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birch tree / tree for small garden

Paul515Paul515 Posts: 18
hi all

advice plse - i wanted to plant a silver birch at the back of a relatively small garden.  Was planning on planting 1m or so from any fencing (I don't over look another garden) and also a 1 metre or so from a green house.  It is a good 10-12 metres from the house but wanted to check if that felt ok?

If not any recommendations for any trees that grow upright and have some spread in terms of branches but suited for a smaller garden (North west UK)?



  • DovefromaboveDovefromabove Posts: 87,923
    Silver birch can grow huge.

    I'd go for this  - the upright form of the Amelanchier 

    Amelanchier canadensis 'Rainbow Pillar'  .... also known as 'Glenform' 


    Gardening in Central Norfolk on improved gritty moraine over chalk ... free-draining.

  • Paul B3Paul B3 Posts: 3,146
    In 1988 I planted four birch trees in my (fortunately) large garden ; they are now approaching 60' high and very elegant , but be warned . Pruning entirely ruins the overall shape of birch .
    I think there is a pendulous form , Betula pendula 'Youngii' or something like that ; this can be a bit more restrained and even pruned carefully ; makes a small dome shaped tree with all the benefits (bark and autumn colour) of the larger versions !
  • Paul515Paul515 Posts: 18
    thanks all for your help
  • hogweedhogweed Posts: 4,053
    One metre away from your greenhouse is far too close!  Regardless of which tree you choose.
    'Optimism is the faith that leads to achievement' - Helen Keller
  • I agree with Dove - silver birch is a big tree and not suited to a small garden.  Buckingham Nurseries have an excellent catalogue (you can request it online) of bare root trees (a third of the price of potted ones) indicating which are evergreen, loved by birds, bear fruit etc giving ultimate size and spread.  I have just bought a cotoneaster cornubia (almost evergreen and with lovely berries) and a sorbus Pink Pagoda (pink berries in autumn).  Amelanchia is also an excellent choice but it loses it's leaves in winter.  Very pretty white flowers in spring and good autumn colour too.
  • LiriodendronLiriodendron Posts: 8,306
    I'd have thought the distance from the greenhouse is the main problem; if any bits fall off the tree, they may go through the glazing.  Any tree might cause this, not just a birch.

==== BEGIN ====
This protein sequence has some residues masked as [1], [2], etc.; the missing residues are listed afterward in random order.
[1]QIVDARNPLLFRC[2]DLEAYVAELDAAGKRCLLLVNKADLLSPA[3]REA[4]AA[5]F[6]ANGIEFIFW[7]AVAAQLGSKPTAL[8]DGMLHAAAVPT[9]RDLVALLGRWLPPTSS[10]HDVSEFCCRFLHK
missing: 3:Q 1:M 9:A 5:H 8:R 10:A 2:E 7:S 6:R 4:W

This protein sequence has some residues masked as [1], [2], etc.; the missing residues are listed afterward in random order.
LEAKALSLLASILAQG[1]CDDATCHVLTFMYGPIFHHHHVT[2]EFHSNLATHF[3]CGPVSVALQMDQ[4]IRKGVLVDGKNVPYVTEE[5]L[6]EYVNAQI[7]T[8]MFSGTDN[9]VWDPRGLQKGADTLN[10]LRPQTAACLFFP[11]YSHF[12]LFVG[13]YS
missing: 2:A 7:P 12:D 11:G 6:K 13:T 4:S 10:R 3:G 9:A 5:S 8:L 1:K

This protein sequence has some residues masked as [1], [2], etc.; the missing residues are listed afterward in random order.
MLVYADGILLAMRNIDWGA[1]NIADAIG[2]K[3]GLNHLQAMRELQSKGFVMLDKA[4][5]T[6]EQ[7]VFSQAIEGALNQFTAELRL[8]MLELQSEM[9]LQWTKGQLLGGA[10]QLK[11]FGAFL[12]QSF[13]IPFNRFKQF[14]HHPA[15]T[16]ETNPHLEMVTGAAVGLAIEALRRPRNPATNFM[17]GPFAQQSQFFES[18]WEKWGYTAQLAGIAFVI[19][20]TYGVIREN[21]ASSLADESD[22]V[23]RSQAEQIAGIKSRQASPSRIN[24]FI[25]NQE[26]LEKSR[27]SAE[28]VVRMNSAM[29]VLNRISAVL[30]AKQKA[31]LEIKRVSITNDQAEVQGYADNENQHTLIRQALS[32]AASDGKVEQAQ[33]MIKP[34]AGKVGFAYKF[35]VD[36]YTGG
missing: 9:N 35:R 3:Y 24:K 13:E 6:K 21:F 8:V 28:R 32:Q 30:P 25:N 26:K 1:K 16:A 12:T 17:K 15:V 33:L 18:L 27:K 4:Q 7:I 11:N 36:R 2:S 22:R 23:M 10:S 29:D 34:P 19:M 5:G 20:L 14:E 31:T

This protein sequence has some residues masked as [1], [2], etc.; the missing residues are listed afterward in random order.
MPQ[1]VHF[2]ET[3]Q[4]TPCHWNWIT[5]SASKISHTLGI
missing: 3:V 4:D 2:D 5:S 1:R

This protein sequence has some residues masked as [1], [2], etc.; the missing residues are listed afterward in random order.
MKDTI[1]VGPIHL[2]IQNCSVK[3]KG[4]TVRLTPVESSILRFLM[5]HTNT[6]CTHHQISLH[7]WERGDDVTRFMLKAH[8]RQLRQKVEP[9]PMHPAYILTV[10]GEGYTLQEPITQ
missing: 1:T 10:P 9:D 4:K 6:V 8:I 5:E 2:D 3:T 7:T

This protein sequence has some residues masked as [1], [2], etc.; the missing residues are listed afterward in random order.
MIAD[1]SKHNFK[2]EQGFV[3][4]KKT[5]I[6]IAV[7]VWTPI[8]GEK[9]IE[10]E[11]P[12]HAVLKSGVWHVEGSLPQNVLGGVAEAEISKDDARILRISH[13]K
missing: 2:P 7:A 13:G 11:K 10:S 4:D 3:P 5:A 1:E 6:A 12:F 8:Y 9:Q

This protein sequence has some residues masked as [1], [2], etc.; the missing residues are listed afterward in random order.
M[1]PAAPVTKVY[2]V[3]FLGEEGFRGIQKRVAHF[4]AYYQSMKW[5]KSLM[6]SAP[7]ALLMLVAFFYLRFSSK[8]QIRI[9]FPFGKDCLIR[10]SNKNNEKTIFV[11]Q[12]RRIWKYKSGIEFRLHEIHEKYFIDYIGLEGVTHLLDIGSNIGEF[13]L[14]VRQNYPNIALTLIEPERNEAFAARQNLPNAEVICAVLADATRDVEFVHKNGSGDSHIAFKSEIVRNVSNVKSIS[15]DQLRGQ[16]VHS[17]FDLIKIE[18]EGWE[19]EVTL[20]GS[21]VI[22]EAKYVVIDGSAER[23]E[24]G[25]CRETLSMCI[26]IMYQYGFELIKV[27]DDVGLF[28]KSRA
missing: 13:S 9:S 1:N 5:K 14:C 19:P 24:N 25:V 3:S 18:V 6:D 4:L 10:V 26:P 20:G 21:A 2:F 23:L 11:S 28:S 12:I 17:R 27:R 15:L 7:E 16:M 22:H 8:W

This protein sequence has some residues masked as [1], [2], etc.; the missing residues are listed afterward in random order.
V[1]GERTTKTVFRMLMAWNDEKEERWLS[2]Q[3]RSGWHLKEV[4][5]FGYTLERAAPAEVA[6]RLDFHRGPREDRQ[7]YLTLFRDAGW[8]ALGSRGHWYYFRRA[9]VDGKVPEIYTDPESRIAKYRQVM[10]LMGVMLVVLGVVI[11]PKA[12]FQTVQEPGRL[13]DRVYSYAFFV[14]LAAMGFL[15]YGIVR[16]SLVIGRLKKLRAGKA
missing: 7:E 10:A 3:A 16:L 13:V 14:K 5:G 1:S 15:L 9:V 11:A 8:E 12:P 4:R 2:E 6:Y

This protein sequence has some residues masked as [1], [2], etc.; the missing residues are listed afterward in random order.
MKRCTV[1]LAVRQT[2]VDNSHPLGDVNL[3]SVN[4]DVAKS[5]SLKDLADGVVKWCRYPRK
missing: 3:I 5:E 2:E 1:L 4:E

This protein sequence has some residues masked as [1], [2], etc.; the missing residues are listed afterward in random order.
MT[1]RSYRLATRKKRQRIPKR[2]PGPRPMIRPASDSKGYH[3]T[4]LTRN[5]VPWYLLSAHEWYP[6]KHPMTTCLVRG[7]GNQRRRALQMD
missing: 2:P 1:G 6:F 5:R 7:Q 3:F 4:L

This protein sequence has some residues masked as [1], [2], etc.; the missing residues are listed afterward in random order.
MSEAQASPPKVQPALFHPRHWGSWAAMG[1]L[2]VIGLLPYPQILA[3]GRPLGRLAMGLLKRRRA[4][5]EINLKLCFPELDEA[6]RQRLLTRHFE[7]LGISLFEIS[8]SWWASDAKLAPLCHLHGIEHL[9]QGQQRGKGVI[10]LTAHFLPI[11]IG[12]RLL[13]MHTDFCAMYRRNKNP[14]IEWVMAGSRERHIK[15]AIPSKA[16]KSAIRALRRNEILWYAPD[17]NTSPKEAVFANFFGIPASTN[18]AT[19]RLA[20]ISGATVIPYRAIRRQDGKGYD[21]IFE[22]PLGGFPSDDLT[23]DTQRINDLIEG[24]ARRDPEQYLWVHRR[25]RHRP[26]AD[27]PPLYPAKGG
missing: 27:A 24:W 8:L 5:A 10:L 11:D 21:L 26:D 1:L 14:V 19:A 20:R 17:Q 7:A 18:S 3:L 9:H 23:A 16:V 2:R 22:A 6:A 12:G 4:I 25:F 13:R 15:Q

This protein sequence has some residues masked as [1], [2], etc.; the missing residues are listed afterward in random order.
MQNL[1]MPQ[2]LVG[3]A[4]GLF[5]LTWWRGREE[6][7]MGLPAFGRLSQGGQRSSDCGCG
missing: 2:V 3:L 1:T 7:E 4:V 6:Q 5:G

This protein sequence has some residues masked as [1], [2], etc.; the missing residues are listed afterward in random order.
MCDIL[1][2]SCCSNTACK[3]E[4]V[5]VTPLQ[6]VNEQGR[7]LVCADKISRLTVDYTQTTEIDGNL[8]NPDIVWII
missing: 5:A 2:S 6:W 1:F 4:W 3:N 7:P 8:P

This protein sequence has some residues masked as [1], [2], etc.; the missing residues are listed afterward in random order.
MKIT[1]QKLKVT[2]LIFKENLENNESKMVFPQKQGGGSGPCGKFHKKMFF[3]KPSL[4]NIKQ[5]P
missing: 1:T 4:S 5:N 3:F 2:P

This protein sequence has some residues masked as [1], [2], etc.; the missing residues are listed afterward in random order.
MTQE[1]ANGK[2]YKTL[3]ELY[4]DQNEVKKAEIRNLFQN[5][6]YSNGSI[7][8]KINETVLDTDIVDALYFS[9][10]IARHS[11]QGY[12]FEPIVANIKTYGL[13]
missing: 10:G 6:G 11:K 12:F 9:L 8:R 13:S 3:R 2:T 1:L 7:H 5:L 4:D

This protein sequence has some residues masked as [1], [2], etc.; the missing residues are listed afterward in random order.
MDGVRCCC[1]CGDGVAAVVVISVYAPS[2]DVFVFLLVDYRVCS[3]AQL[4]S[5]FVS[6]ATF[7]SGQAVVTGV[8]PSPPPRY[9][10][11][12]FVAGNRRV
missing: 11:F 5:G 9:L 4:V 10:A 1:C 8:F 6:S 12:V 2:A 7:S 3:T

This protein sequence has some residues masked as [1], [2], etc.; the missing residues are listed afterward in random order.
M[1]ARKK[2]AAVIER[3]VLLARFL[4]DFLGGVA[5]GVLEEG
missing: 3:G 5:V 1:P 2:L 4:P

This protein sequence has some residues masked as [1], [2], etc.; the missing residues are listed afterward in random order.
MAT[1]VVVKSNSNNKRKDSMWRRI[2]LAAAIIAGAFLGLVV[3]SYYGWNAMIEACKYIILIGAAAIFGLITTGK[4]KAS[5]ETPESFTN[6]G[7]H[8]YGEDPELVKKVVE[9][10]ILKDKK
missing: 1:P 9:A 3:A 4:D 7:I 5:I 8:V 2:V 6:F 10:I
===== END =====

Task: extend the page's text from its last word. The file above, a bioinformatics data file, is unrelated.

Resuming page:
In Scandinavia, many houses are built in birch woods, with the trees sometimes less than a metre from the house wall.  It's not considered a problem; maybe there isn't clay subsoil causing problems with subsidence?

    We stayed in this one on holiday in Finland.   :)
    Since 2019 I've lived in east Clare, in the west of Ireland.
  • Paul515Paul515 Posts: 18
    looks amazing there

    i really like the chinese ruby birch
  • I agree with Liri too - your main problem is the proximity of the planted tree to the greenhouse.  We have plenty of trees in our garden and shade is always a problem, something else to consider next to your greenhouse.  Get the tallest stick or stake that you can find and hammer it into the soil where you plan to plant the tree and watch where the shadows casts at different times on a sunny day, then multiply that to close on 60 foot and you will see just how far the shadow from one tree will take you towards your house.  Silver Birches are lovely trees and are one of the top trees for attracting wildlife - birds, insects etc. so would add another dimension to your garden.
    Liri that log cabin looks lovely - it must have been wonderful to stay in - did you have a sauna? My brother and wife live in Helsinki & have a holiday home in the woods similar to this.
  • LiriodendronLiriodendron Posts: 8,306
    @Guernsey Donkey2 - yes, it was indeed wonderful to stay in - immediately behind me when taking the photo was a lake, with bitterns booming from the reeds, and the woods were full of birds (including cuckoos).  The cottage had a solar panel for lighting, a bottled gas fridge & stove, earth loo in a shed outside (you had to leave the door open so you could find the loo paper!) and a wood-fired sauna in another cabin.  Bliss...   :)
    Since 2019 I've lived in east Clare, in the west of Ireland.
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